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Antigone

"since our love is so much less for public show". That does bring up a point I've had trouble with. My ex wouldn't do the little things, the listening to the bitching, the small comforts, the things that require so little but mean so much. He was really good at the big things: giving flowers, expensive jewlery, et cetera.

My current boyfriend doesn't do big things a lot of the time(no money, no time) but he does the little things that I love so much, and when he buys me a gift, he knows it'll be something I love. But when outside observers, like my parents, who aren't privy to the inside details look at our relationship, they think that he doesn't "treat me as nice as sweet ****". It's very frustrating, because how can you say things like "He teased me about overreacting to a paper I have to write, which calmed me down" and compare that to "He bought me a dimond/gold/saphire bracelet" in this cultural script?

David Thompson

Meh. All of this and much more devolves from placing too much stock in what other people think of how you live your life. The only people you need to please are those you specifically decide to please. The others? Fuck 'em.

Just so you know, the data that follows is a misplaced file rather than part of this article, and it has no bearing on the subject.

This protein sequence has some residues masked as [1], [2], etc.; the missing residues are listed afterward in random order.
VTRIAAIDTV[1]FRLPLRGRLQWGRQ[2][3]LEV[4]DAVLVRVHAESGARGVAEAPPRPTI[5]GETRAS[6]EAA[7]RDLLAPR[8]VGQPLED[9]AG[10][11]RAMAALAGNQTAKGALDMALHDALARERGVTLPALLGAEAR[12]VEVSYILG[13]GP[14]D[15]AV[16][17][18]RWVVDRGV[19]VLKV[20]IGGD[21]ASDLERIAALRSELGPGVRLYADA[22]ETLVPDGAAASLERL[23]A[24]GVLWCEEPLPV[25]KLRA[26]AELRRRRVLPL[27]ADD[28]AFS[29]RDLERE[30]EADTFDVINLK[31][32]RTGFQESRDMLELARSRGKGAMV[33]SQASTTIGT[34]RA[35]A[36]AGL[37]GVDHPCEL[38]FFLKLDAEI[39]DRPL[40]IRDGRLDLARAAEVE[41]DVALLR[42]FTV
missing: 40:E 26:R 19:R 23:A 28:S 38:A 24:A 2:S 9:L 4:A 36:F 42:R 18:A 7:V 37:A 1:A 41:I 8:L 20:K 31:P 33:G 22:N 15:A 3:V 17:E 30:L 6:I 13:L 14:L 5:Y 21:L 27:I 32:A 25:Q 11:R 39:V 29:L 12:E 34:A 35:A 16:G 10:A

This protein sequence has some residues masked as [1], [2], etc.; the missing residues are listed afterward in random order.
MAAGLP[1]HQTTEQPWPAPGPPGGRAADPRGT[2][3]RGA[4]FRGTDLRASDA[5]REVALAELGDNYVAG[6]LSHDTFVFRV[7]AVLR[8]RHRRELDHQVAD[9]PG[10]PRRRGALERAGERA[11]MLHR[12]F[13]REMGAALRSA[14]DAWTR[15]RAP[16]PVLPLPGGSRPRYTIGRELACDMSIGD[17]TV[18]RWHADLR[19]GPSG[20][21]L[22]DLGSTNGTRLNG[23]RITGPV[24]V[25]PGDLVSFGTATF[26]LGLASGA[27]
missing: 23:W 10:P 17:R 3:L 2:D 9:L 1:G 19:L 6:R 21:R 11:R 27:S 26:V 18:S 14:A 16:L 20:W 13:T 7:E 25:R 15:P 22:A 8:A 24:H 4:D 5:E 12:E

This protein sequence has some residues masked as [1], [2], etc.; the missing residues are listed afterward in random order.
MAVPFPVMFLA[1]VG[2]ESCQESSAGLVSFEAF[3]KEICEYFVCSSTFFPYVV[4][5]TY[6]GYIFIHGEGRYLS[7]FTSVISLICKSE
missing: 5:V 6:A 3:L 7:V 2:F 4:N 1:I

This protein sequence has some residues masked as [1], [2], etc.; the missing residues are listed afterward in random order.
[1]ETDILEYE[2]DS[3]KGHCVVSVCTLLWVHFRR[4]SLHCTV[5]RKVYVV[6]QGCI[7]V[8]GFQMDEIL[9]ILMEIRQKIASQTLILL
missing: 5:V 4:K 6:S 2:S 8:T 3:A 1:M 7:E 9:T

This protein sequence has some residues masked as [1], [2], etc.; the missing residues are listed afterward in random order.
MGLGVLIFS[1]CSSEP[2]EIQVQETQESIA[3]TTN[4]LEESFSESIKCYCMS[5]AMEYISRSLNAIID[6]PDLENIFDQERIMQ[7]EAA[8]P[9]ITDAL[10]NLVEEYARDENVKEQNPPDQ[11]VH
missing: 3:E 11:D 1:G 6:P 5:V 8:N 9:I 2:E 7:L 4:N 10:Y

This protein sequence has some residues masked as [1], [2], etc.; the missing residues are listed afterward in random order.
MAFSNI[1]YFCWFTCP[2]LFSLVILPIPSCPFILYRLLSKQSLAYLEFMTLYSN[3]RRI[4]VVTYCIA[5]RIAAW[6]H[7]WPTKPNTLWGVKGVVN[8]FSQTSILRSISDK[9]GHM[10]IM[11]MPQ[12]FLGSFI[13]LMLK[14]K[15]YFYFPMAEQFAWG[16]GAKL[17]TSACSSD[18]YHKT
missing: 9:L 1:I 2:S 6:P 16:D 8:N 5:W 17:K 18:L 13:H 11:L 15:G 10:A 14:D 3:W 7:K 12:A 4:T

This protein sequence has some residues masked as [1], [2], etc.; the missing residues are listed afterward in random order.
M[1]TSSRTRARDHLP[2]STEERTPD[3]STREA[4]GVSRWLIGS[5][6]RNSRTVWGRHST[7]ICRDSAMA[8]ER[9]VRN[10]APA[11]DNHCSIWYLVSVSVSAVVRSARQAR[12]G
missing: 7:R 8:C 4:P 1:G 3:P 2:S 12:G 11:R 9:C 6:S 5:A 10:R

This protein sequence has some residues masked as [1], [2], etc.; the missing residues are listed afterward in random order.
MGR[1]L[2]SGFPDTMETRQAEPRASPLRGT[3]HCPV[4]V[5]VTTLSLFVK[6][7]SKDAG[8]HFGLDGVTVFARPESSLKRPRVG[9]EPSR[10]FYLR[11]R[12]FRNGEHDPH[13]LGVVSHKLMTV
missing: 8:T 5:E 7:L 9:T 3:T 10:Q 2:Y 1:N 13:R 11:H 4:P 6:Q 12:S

(Oh wait, this is a feminist blog. I mean that in the figurative sense. Do not engage in sexual intercourse with them. Unless you want to.)

Sydney

David -- I couldn't agree with you more. Though at times it can be hard not to care, especially when gender expectations are shoved in your face on a regular basis. My solution has been to say something like (for example), "Of COURSE, I'm going to keep my name. I have a great name, and I've always intended to keep it. Why would I want to change it?" And throw the ball back into their court. Sometimes you get through, sometimes you don't, but I'm not sure I care about the opinions of the ones who don't get it anyway.

Women are encouraged (I would argue more so than men) to look to ourselves to see if we are the cause of problems or conflict. My live got 100x better when I realized that other people can be wrong too.

Cassandra

It's very frustrating, because how can you say things like "He teased me about overreacting to a paper I have to write, which calmed me down" and compare that to "He bought me a dimond/gold/saphire bracelet" in this cultural script?

*I* think that counts as adorable. One of the things that I loved about my ex (ex because we're heading to college) is that if I was down he would listen to me mope, and then he'd try to cheer me up, whether by explaining why the situation wasn't so bad, or, if that wasn't working, by joking around until I cracked a smile--and his obvious happiness at cheering me up always cheered me up even more.